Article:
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Serratus Anterior Activation

 

Serratus Anterior Activation (for Upper Body Dysfunction):

By Brent Brookbush DPT, PT, COMT, MS, PES, CES, CSCS, H/FS

For a complete review of origin, insertion, innervation, action, integrated action, arthrokinematics, motor behavior, subsystem involvement, and trigger points you check out the Functional Anatomy & Human Movement Science of the:

  • Serratus Anterior

For an introduction to activation exercise including a list of commonly activated muscles, the goal of activation exercise, activation circuits, progression, acute variables, order of activation exercise and PDF of the “Integrated warm-up template.”

  • Introduction to Activation Exercise

Signs of under-activity and a maladaptive increase in length:

Carefully assess dysfunction in every individual before suggesting corrective techniques.

Overhead Squat Assessment:

  • Arms Fall (Long/Under-active)
  • Shoulders Elevate (Long/Under-active)

 

Manual Muscle Testing (MMT):

  • Serratus Anterior Manual Muscle Testing (MMT) for an Active Population (1):
    • A common result indicating dysfunction is compensation. As pressure is applied to the arm the patient anteriorly tips the scapula; indicating dominance of the pectoralis minor, adduction and/or internal rotation of the shoulder may indicate dominance of the pectoralis major and subscapularis.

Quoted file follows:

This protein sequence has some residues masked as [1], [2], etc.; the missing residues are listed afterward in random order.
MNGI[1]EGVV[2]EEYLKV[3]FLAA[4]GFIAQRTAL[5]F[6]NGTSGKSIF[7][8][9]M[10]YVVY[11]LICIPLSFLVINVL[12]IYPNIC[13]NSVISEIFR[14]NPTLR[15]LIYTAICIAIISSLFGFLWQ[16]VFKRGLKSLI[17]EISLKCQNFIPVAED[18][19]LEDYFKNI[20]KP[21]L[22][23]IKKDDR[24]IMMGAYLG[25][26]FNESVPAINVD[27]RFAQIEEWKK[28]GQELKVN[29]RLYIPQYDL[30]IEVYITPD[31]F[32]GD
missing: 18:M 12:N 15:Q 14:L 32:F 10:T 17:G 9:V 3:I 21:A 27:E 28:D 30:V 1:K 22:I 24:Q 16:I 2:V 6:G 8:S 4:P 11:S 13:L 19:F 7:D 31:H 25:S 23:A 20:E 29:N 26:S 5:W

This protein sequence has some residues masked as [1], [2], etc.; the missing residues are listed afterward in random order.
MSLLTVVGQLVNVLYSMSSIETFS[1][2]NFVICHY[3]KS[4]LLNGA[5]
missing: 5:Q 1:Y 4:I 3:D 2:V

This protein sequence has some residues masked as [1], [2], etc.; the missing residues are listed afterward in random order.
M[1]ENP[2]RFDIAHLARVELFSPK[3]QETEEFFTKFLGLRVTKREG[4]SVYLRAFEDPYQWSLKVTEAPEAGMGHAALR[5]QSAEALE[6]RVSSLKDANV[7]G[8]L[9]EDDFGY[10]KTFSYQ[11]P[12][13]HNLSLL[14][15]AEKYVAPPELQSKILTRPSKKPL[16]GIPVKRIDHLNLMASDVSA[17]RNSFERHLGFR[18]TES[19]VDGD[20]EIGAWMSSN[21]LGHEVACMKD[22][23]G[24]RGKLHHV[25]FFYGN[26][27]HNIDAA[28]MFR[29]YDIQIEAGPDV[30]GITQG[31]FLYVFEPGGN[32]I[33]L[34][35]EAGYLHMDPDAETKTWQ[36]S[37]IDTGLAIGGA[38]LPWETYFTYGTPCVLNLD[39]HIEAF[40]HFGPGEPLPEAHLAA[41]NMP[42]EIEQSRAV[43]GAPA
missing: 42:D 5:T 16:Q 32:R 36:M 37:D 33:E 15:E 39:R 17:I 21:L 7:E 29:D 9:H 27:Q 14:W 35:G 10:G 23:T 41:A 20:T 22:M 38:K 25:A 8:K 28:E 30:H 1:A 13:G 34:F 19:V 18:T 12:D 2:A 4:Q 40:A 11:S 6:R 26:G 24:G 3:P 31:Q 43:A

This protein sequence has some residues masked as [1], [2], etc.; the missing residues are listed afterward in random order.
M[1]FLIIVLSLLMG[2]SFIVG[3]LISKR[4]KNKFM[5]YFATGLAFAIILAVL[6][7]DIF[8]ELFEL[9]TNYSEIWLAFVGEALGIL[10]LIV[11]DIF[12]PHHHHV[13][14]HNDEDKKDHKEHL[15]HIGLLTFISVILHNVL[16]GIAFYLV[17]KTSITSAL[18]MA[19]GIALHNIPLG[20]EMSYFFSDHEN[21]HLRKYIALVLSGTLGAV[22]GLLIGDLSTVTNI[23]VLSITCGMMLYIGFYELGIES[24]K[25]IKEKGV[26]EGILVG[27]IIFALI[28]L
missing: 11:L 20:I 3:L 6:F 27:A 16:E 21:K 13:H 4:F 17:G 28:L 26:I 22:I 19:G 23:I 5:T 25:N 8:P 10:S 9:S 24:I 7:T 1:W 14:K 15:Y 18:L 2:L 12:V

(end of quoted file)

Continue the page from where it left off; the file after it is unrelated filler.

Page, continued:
Overactive Synergists:
Article: Overactive Synergists Cheat Sheet – for more on this concept and a complete list of under-active muscles and their synergists. Release and stretch prior to activation & cue joint motion to reciprocally inhibit these muscle during activation exercise.

  1. Pectoralis Minor - release (inhibit w/ posterior tipping, thoracic extension, and retraction)
  2. Subscapularis - release (inhibit w/ external rotation)
    1. Child's Pose is an effective stretch for both muscles

 

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